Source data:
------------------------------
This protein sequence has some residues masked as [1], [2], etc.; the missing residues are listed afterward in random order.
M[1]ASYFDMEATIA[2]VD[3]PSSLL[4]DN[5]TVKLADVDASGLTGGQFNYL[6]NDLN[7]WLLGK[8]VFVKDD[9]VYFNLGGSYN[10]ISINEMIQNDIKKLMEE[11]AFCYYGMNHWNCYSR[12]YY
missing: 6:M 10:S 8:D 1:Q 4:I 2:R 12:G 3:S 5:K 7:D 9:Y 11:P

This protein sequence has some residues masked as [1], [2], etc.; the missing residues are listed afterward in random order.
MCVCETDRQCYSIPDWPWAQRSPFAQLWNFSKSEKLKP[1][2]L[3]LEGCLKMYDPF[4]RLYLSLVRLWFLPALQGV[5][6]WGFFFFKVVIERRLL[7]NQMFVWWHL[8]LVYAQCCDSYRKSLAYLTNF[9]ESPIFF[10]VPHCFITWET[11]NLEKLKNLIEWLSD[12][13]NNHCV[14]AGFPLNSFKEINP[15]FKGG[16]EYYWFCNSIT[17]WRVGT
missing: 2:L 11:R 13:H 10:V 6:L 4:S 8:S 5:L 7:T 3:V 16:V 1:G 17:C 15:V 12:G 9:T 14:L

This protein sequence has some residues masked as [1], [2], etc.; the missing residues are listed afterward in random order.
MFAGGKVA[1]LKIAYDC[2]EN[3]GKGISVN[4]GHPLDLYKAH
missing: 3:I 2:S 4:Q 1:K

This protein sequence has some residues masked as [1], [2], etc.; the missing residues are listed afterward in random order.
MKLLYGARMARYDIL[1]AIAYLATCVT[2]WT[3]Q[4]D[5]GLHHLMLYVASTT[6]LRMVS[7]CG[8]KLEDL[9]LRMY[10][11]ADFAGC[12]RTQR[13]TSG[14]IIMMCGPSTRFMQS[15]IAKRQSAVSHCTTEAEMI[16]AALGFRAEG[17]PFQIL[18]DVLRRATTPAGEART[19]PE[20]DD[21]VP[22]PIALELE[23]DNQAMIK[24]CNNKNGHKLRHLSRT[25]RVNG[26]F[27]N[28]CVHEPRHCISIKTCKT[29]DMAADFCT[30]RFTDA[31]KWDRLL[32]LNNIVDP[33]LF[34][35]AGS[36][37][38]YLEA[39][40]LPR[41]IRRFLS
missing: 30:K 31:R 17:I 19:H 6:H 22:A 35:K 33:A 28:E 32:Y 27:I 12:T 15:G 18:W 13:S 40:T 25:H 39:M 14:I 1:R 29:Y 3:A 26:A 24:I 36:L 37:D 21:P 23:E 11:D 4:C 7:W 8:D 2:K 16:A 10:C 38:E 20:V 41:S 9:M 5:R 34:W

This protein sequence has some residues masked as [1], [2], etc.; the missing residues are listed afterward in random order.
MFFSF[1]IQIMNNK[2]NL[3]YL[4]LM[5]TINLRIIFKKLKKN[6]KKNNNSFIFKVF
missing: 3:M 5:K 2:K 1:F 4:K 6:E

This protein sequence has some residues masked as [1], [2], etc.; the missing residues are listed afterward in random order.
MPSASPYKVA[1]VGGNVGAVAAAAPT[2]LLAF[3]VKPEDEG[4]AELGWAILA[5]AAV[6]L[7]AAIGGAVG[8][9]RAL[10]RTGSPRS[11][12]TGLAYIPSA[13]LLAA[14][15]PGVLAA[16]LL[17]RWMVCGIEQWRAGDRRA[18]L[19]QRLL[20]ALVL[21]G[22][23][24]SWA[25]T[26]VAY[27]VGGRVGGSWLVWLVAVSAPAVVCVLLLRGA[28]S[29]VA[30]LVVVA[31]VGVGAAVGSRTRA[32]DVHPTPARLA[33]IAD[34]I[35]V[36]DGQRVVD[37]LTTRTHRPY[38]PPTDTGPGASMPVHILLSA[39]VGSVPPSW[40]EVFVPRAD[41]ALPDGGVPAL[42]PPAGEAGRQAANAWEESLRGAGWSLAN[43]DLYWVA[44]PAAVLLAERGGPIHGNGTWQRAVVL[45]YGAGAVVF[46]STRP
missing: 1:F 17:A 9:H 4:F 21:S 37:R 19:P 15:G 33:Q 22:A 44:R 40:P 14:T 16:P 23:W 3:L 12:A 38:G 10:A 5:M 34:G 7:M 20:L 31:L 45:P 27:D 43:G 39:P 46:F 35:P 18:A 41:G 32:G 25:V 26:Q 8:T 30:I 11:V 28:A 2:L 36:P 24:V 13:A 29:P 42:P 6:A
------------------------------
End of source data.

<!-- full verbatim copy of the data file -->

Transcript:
This protein sequence has some residues masked as [1], [2], etc.; the missing residues are listed afterward in random order.
M[1]ASYFDMEATIA[2]VD[3]PSSLL[4]DN[5]TVKLADVDASGLTGGQFNYL[6]NDLN[7]WLLGK[8]VFVKDD[9]VYFNLGGSYN[10]ISINEMIQNDIKKLMEE[11]AFCYYGMNHWNCYSR[12]YY
missing: 6:M 10:S 8:D 1:Q 4:I 2:R 12:G 3:S 5:K 7:D 9:Y 11:P

This protein sequence has some residues masked as [1], [2], etc.; the missing residues are listed afterward in random order.
MCVCETDRQCYSIPDWPWAQRSPFAQLWNFSKSEKLKP[1][2]L[3]LEGCLKMYDPF[4]RLYLSLVRLWFLPALQGV[5][6]WGFFFFKVVIERRLL[7]NQMFVWWHL[8]LVYAQCCDSYRKSLAYLTNF[9]ESPIFF[10]VPHCFITWET[11]NLEKLKNLIEWLSD[12][13]NNHCV[14]AGFPLNSFKEINP[15]FKGG[16]EYYWFCNSIT[17]WRVGT
missing: 2:L 11:R 13:H 10:V 6:L 4:S 8:S 5:L 7:T 3:V 16:V 1:G 17:C 15:V 12:G 9:T 14:L

This protein sequence has some residues masked as [1], [2], etc.; the missing residues are listed afterward in random order.
MFAGGKVA[1]LKIAYDC[2]EN[3]GKGISVN[4]GHPLDLYKAH
missing: 3:I 2:S 4:Q 1:K

This protein sequence has some residues masked as [1], [2], etc.; the missing residues are listed afterward in random order.
MKLLYGARMARYDIL[1]AIAYLATCVT[2]WT[3]Q[4]D[5]GLHHLMLYVASTT[6]LRMVS[7]CG[8]KLEDL[9]LRMY[10][11]ADFAGC[12]RTQR[13]TSG[14]IIMMCGPSTRFMQS[15]IAKRQSAVSHCTTEAEMI[16]AALGFRAEG[17]PFQIL[18]DVLRRATTPAGEART[19]PE[20]DD[21]VP[22]PIALELE[23]DNQAMIK[24]CNNKNGHKLRHLSRT[25]RVNG[26]F[27]N[28]CVHEPRHCISIKTCKT[29]DMAADFCT[30]RFTDA[31]KWDRLL[32]LNNIVDP[33]LF[34][35]AGS[36][37][38]YLEA[39][40]LPR[41]IRRFLS
missing: 30:K 31:R 17:I 19:H 6:H 22:A 35:K 33:A 28:E 32:Y 27:I 12:T 15:G 18:W 13:S 40:T 25:H 39:M 14:I 1:R 29:Y 3:A 26:A 24:I 36:L 37:D 21:P 23:E 11:D 4:C 7:W 8:D 2:K 16:A 10:C 38:E 20:V 41:S 9:M 5:R 34:W

This protein sequence has some residues masked as [1], [2], etc.; the missing residues are listed afterward in random order.
MFFSF[1]IQIMNNK[2]NL[3]YL[4]LM[5]TINLRIIFKKLKKN[6]KKNNNSFIFKVF
missing: 3:M 5:K 2:K 1:F 4:K 6:E

This protein sequence has some residues masked as [1], [2], etc.; the missing residues are listed afterward in random order.
MPSASPYKVA[1]VGGNVGAVAAAAPT[2]LLAF[3]VKPEDEG[4]AELGWAILA[5]AAV[6]L[7]AAIGGAVG[8][9]RAL[10]RTGSPRS[11][12]TGLAYIPSA[13]LLAA[14][15]PGVLAA[16]LL[17]RWMVCGIEQWRAGDRRA[18]L[19]QRLL[20]ALVL[21]G[22][23][24]SWA[25]T[26]VAY[27]VGGRVGGSWLVWLVAVSAPAVVCVLLLRGA[28]S[29]VA[30]LVVVA[31]VGVGAAVGSRTRA[32]DVHPTPARLA[33]IAD[34]I[35]V[36]DGQRVVD[37]LTTRTHRPY[38]PPTDTGPGASMPVHILLSA[39]VGSVPPSW[40]EVFVPRAD[41]ALPDGGVPAL[42]PPAGEAGRQAANAWEESLRGAGWSLAN[43]DLYWVA[44]PAAVLLAERGGPIHGNGTWQRAVVL[45]YGAGAVVF[46]STRP
missing: 1:F 17:A 9:H 4:F 21:S 37:R 19:P 15:G 33:Q 22:A 44:R 40:P 14:T 16:P 23:W 3:L 12:A 38:G 10:A 5:M 34:G 7:M 20:L 31:L 45:P 27:D 43:G 39:P 46:F 35:P 18:A 41:G 32:G 25:V 26:Q 8:T 30:I 11:V 28:A 2:L 36:P 24:V 13:A 29:P 42:P 6:A